Rhapsodic contains rape, adult language and sexual content. There is nothing truly explicit, in my opinion, in this book but everyone has different comfort levels. The rape aspect is a part of Callie’s backstory and figures into a plot line in the fae world. I would not consider this book to be appropriate for younger readers.
- If I hear fantasy with romance mixed in, I am THERE. I love getting lost in a fantasy world and the Rhapsodic world is an interesting one to get lost in. It’s what would be considered urban fantasy because it partially takes place in our world in modern times but there’s also the addition of the fae world.
- For the most part, I love the characters. Callypso (Callie) and Desmond (Des) are the main characters and the most developed. I really liked both of them and their relationship together. They do have a very stereotypical relationship where he is the alpha male and she is more submissive. This is partly due to their power dynamic, however. Des is a powerful fae warrior and Callie is a siren with supernatural powers of her own but the fae are the most powerful and therefore, her powers have no affect on Des. This plays into their developing relationship a lot. I don’t mind fictional relationships that have uneven power balances but it’s something to keep in mind, if that bothers you.
- This book is first and foremost a romance. I love a good romance, however, the side plot about the fae warriors disappearing but being returned unconscious and with a mysterious child is SO interesting to me. I hope this is explored more in the later books.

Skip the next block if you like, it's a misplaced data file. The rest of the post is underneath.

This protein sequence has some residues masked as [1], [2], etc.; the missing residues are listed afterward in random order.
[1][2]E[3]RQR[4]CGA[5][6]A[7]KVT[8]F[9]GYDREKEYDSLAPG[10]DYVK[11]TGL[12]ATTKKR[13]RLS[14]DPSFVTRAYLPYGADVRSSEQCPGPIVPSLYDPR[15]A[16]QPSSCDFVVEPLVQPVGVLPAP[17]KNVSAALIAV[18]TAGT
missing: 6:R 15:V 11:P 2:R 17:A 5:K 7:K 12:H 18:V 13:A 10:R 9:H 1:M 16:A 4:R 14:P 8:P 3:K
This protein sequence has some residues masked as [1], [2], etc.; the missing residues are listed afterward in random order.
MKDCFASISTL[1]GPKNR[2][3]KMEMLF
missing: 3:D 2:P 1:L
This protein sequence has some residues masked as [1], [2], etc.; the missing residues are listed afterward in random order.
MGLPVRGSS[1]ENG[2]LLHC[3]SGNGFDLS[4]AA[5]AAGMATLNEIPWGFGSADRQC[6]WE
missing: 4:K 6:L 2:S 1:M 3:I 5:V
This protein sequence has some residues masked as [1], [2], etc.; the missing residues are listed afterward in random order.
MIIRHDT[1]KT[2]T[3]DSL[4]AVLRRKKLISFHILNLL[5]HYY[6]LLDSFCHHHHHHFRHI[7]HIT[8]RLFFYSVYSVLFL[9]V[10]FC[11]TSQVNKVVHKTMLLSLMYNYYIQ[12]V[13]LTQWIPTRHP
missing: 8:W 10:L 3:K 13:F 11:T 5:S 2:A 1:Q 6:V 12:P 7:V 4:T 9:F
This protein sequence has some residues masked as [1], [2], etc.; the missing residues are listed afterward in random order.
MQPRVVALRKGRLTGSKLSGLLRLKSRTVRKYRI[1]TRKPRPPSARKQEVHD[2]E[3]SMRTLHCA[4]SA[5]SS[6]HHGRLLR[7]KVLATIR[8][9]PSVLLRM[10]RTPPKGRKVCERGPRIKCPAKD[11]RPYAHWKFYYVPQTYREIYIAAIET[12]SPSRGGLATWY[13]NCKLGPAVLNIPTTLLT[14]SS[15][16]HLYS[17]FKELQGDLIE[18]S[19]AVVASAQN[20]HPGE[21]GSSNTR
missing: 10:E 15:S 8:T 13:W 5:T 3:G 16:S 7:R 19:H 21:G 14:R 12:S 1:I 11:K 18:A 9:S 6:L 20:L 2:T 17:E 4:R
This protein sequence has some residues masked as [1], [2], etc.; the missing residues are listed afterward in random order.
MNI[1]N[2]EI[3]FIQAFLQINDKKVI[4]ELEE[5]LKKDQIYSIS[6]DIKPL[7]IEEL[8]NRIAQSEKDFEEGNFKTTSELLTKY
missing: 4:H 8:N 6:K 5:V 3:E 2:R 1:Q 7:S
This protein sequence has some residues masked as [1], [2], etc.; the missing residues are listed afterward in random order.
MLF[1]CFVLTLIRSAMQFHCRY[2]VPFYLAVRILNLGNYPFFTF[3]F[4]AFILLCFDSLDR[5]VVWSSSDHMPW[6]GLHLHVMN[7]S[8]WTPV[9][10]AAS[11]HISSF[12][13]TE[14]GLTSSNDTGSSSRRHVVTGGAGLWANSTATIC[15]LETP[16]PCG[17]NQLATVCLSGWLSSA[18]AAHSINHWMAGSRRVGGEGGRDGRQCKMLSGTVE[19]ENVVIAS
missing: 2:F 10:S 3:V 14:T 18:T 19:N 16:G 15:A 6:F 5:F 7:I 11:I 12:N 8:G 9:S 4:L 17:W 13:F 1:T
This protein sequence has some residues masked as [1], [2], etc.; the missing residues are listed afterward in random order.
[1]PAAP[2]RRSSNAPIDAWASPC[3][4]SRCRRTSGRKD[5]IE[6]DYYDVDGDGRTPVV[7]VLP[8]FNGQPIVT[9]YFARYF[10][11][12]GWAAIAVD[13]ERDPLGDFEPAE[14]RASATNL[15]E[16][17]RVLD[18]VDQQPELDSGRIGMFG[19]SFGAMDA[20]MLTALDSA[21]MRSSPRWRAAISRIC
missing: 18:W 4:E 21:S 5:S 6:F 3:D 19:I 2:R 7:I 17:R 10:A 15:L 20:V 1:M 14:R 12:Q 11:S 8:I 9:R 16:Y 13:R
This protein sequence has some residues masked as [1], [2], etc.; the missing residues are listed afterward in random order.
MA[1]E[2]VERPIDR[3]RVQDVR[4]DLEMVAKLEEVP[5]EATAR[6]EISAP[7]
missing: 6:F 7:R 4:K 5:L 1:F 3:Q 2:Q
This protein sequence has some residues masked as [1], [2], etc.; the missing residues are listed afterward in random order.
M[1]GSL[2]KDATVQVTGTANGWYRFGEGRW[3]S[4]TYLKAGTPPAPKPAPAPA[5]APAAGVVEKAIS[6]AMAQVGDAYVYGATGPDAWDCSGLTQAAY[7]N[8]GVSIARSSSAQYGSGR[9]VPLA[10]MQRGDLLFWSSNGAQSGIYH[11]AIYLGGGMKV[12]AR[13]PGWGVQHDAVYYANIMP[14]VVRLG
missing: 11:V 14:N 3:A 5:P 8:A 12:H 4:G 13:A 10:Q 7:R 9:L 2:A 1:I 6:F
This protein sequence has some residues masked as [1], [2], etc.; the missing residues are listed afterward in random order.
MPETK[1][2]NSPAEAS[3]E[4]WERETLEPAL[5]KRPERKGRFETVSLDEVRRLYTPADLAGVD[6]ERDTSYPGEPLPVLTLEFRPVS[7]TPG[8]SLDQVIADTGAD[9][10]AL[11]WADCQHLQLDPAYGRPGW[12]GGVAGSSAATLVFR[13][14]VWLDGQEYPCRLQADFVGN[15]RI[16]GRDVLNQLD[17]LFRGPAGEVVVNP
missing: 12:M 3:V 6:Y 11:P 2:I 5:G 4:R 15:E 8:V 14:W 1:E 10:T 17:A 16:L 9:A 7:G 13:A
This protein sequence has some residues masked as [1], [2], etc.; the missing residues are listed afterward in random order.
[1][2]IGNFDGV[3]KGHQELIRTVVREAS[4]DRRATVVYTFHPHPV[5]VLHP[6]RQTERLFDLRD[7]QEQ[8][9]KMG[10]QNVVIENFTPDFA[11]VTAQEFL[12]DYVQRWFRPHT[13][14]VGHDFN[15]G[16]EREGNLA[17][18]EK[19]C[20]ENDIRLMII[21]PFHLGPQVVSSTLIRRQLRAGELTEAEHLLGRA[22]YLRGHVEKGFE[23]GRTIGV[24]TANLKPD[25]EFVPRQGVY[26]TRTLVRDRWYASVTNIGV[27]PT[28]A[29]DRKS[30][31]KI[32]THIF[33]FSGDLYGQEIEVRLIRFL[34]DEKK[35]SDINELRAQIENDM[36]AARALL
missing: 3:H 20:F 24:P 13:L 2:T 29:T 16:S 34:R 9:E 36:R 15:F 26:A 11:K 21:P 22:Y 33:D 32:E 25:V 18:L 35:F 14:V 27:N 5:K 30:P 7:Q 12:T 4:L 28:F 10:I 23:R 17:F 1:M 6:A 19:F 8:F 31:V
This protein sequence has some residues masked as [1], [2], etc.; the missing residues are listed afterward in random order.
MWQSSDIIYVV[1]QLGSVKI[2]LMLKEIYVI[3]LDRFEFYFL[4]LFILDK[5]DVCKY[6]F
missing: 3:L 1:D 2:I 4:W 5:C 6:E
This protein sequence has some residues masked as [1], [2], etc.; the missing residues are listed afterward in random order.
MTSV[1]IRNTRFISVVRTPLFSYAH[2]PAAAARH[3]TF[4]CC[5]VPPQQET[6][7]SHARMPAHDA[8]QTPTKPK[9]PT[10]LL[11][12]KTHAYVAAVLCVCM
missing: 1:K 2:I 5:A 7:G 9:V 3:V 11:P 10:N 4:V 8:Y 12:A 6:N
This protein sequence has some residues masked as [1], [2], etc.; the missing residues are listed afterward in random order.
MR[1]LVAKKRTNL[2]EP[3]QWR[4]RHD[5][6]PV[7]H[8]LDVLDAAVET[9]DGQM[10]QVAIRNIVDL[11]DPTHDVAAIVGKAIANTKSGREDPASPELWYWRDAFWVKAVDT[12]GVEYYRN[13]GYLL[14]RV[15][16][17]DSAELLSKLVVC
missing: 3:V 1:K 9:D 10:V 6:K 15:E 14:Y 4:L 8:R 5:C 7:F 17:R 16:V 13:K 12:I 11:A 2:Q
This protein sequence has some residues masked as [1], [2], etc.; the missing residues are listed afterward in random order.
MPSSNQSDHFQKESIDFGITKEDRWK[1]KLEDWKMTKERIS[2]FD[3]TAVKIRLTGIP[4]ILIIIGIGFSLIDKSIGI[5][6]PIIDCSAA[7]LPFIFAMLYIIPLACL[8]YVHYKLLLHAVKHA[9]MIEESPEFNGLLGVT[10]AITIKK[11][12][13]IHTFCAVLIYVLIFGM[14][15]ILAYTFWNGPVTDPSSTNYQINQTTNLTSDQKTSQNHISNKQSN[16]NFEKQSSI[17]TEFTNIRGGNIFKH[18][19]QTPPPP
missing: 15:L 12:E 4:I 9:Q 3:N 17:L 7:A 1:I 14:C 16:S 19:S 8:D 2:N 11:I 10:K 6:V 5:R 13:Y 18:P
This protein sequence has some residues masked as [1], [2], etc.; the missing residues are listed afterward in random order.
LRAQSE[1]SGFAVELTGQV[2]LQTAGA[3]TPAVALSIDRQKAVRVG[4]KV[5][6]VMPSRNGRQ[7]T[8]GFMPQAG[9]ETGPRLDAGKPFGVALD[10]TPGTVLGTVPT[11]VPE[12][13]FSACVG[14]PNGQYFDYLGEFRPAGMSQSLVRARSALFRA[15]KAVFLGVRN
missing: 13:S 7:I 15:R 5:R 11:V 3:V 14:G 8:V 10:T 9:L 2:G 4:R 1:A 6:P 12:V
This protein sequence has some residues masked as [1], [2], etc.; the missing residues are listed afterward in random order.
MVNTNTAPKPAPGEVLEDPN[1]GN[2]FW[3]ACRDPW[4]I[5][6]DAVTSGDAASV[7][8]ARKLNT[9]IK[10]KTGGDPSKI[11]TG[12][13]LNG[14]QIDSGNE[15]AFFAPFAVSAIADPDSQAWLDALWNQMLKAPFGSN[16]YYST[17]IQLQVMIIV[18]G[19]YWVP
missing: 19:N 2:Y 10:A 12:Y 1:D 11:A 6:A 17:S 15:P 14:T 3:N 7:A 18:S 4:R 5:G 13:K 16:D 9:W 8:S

- This book is not the most grammatically correct but that really didn’t bother me. It’s an easy read that kept me entertained the whole time.
- I really enjoyed all the different supernatural beings and magic systems in this book.
- Callie has a best friend named Temper and oh my goodness, what a terrible mess of a character. Temper basically serves no purpose except to be Callie’s friend that has an attitude. She is the most stereotypical “sassy black woman” character I’ve ever had the misfortune of reading about. Of course, black women can be sassy but Temper was written in the cringiest way possible. I would love to ask Thalassa if she’s ever actually spoken to a black person, lol. Temper is also some kind of supernatural being but it’s never elaborated on. I’m pretty sure she’s a witch but there was so little detail given about her that I’m not sure.
- This book suffered from a lack of world building. I really wanted to know more about the fae world, the Otherworld, but we get just a bare bones description from Des. I’m hoping the next book will elaborate more on this.